Dalke Scientific Software: More science. Less time. Products

Javascript for validation

Suppose you have a form where you give it the taxon identifier and it display the record.

Taxon id:
Taxon identifiers are only integers. It would be nice to verify the input is an integer before having the browser connect to the server. NOTE: you must still validate the input on the server. People don't need to use your web page to send data to a server, and can send arbitrary values.

Browsers include a programming language called Javascript and an "event model" whereby Javascript can be called when certain events occur, like a form submission. Here's an example

Taxon id:
and the HTML which defines it.
<form method="GET" action="lookup_taxid"
    onsubmit="javascript:alert('sending form')">
 Taxon id: <input type="text" size="7" name="tax_id"></input>
</form>
When the 'onsubmit' event occurs, it calls the javascript code "alert('sending form'). The alert function pops up the alert box.

The javascript can abort the submission call by having the 'onsubmit' handler return 'false'. (The default returns true.)

Taxon id:
<form method="GET" action="lookup_taxid"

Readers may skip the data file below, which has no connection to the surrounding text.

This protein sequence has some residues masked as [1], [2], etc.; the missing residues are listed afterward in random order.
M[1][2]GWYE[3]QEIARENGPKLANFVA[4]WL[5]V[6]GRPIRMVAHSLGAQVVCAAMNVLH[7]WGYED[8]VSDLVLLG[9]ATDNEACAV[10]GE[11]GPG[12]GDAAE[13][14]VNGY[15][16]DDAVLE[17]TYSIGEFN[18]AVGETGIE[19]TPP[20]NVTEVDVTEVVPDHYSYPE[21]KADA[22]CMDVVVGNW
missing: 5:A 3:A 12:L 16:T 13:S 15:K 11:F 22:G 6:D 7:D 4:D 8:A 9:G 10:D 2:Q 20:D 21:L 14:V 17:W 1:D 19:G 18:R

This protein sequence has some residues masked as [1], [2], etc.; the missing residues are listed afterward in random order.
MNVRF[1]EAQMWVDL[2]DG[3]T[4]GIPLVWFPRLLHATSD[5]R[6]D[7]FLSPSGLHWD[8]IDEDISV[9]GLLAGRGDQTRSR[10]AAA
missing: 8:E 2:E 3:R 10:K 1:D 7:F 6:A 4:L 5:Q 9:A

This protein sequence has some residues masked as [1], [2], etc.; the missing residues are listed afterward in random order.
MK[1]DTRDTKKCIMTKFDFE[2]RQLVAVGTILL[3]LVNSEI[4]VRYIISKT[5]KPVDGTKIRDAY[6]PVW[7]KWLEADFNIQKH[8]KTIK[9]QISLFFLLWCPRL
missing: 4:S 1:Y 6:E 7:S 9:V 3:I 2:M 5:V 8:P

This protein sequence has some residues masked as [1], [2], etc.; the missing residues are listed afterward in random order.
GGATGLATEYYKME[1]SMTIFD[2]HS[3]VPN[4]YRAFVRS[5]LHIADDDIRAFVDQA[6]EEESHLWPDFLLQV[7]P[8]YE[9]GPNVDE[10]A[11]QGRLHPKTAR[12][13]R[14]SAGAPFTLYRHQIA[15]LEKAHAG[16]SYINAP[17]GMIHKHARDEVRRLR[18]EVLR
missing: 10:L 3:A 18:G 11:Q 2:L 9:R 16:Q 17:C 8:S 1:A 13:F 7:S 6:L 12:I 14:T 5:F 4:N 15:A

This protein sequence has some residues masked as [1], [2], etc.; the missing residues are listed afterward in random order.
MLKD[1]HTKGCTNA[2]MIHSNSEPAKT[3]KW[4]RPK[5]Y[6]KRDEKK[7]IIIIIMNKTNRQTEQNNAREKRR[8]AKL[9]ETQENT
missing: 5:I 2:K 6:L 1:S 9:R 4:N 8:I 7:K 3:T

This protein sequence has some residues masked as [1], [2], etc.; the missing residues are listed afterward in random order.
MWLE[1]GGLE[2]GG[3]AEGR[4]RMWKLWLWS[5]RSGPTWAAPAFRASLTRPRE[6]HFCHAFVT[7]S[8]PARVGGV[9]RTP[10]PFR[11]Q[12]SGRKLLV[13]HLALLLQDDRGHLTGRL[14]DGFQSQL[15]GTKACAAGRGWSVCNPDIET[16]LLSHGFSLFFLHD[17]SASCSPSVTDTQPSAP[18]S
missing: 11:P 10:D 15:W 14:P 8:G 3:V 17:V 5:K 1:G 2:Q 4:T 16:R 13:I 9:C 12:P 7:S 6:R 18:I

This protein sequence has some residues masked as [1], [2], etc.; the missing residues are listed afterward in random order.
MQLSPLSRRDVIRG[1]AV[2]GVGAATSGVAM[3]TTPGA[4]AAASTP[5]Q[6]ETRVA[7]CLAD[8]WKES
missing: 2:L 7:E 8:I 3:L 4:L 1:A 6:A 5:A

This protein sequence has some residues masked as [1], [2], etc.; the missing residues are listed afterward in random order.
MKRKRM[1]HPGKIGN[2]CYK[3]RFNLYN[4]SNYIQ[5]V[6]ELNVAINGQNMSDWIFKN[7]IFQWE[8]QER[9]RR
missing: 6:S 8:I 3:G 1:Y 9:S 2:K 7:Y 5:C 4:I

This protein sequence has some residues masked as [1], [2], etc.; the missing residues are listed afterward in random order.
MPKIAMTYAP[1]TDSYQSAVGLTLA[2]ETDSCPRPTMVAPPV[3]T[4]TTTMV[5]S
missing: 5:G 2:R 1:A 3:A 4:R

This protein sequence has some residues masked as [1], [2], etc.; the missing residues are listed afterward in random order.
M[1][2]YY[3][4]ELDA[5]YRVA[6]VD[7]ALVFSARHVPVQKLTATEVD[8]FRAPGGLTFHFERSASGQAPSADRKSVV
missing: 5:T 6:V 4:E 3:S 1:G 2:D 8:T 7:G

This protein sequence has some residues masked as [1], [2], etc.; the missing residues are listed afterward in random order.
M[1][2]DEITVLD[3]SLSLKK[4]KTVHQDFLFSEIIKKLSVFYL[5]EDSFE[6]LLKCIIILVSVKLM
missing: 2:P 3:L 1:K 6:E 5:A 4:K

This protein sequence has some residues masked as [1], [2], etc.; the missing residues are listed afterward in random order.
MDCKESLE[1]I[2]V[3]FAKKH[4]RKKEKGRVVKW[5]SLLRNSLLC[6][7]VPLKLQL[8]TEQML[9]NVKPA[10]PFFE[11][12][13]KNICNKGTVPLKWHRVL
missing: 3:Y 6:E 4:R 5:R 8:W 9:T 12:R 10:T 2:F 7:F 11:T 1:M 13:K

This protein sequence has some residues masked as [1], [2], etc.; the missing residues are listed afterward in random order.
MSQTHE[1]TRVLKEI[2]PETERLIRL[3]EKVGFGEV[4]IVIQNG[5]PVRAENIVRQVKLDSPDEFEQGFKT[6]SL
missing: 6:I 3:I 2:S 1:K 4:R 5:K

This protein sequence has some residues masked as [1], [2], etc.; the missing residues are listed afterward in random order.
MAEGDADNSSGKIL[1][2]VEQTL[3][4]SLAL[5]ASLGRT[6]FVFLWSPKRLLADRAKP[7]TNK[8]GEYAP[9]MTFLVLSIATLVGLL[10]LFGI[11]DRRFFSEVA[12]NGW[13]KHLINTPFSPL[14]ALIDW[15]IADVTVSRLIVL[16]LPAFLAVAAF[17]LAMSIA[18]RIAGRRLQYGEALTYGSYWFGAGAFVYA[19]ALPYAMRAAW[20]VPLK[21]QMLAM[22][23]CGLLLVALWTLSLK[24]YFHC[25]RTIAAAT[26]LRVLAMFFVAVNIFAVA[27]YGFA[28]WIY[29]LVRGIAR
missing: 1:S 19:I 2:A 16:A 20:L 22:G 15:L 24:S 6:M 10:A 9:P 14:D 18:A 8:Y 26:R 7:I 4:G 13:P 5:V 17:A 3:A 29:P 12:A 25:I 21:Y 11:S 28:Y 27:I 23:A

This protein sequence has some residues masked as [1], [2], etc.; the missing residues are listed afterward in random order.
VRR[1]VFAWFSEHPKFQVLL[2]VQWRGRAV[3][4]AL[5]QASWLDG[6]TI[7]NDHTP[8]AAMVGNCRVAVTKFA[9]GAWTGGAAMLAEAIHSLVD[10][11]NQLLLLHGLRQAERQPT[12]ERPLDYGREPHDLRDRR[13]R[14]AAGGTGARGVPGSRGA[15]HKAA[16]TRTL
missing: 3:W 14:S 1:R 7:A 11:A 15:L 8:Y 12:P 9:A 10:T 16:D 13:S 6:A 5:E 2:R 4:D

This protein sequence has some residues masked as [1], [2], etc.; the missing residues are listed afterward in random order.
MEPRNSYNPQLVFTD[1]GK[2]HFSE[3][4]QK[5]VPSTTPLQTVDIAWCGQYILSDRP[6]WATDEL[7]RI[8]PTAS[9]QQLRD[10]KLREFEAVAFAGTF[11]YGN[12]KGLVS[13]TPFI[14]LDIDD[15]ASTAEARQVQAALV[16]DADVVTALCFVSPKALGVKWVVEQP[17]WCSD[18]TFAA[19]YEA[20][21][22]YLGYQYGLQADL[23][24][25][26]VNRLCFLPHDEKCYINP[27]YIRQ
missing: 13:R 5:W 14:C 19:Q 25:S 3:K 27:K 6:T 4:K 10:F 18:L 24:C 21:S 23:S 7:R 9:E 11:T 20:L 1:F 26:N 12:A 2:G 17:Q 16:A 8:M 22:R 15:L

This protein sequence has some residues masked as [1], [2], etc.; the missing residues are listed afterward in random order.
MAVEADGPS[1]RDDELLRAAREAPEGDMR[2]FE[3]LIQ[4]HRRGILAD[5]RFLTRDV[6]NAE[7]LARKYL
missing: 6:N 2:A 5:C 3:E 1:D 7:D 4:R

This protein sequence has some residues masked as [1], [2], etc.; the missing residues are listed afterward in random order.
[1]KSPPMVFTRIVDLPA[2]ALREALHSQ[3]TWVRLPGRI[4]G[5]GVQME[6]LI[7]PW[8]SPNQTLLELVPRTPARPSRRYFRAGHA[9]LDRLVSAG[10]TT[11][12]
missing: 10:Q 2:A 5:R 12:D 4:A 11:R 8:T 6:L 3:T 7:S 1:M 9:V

onsubmit="javascript:alert('access denied'); return false;">
 Taxon id: <input type="text" size="7" name="tax_id"></input>
</form>

Instead of an alert box I can ask a simple question with a yes (returns true) or no (returns false) answer.

Taxon id:
<form method="GET" action="lookup_taxid"
    onsubmit="javascript:return confirm('Send the query?');">
 Taxon id: <input type="text" size="7" name="tax_id"></input>
</form>

Instead of putting the code in the onsubmit string I can have it call a Javascript function which I'll define inside of a "script" element:

Taxon id:
<script type="text/javascript">
var deny = function() {
  alert("I'm not going to let you do that.");
  return false;
}
</script>
<form method="GET" action="lookup_taxid"
    onsubmit="javascript:return deny();">
 Taxon id: <input type="text" size="7" name="tax_id"></input>
</form>